Shock: I guess the networks are a little more into that idea, and AMC doesn't do that, so there isn't that danger.
Hurd: Yup, but also since it's more difficult to encounter people that aren't already dead, and we're in a remote location this season. It's hard to be the guest star of the week.
Shock: I assume that you have no shortage of zombie extras down there? I assume you need different once on every show.
Hurd: We do, we do. You know, in Atlanta, there are a lot of fans not only of the show, but of horror with DragonCon and with a number of the Halloween parks that they've got there that many of our extras come with shall we say a leg up on zombie shambling?
Shock: What else are you involved in? Are you still developing movies and things like that?
Hurd: Yeah, I have a movie called "Hellfest" at CBS Films that we're expecting a new script in very soon and hopefully be forging along; we will announce the director on that. I've got "Port Royal," which is the series that's set in the richest and wickedest city on earth back in the early 1700's, Port Royal. It's a pirate series that hopefully we'll do for pirates like "The Walking Dead's" done for zombies. Scott Rosenbaum is the show runner on, and he is also a veteran of "The Shield" and most recently "V" and "Chuck."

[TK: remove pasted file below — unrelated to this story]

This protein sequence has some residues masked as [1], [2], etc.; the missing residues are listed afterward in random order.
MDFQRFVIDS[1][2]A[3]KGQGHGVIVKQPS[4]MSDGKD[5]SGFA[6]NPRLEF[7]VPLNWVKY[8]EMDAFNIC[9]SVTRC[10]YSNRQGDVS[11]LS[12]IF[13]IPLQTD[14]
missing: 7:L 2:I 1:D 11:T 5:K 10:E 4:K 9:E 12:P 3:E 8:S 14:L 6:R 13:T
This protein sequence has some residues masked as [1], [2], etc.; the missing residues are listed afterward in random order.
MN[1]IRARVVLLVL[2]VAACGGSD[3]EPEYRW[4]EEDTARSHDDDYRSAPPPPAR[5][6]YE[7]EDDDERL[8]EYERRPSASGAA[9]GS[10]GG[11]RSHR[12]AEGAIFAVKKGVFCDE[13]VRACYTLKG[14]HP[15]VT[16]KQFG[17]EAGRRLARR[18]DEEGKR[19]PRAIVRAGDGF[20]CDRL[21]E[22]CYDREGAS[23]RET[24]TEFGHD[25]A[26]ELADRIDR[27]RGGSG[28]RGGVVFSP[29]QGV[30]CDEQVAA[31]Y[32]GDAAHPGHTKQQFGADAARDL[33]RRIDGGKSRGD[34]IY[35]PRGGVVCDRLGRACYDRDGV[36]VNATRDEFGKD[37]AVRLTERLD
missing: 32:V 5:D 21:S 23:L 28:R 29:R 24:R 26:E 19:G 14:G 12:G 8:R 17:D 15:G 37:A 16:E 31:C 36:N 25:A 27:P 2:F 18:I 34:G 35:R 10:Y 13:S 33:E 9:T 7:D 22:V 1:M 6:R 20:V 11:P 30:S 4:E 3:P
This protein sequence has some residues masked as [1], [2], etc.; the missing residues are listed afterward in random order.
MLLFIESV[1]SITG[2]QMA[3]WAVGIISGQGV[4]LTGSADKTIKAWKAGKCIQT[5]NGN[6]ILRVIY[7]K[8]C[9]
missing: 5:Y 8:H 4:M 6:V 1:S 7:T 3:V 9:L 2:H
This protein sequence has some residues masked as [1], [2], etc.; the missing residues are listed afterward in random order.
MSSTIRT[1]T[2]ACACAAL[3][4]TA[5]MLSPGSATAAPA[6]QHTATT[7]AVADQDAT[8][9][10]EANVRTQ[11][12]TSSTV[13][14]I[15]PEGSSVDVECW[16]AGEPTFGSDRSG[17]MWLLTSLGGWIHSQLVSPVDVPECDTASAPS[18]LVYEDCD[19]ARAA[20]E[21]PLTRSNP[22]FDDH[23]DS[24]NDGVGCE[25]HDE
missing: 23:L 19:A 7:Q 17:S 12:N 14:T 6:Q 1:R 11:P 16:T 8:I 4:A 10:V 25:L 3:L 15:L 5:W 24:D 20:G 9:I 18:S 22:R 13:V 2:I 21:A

Shock: "Hellfest" is straight up genre horror I imagine?
Hurd: Yes, it definitely is.
Shock: Can you share what the premise is of that?
Hurd: Well, let's just stick with, shall we say that it's inspired by something terrible happening on Halloween?
The Walking Dead begins its second season on AMC on Sunday, October 16 at 9 PM Eastern with a 90 minute season premiere.
Source: Edward Douglas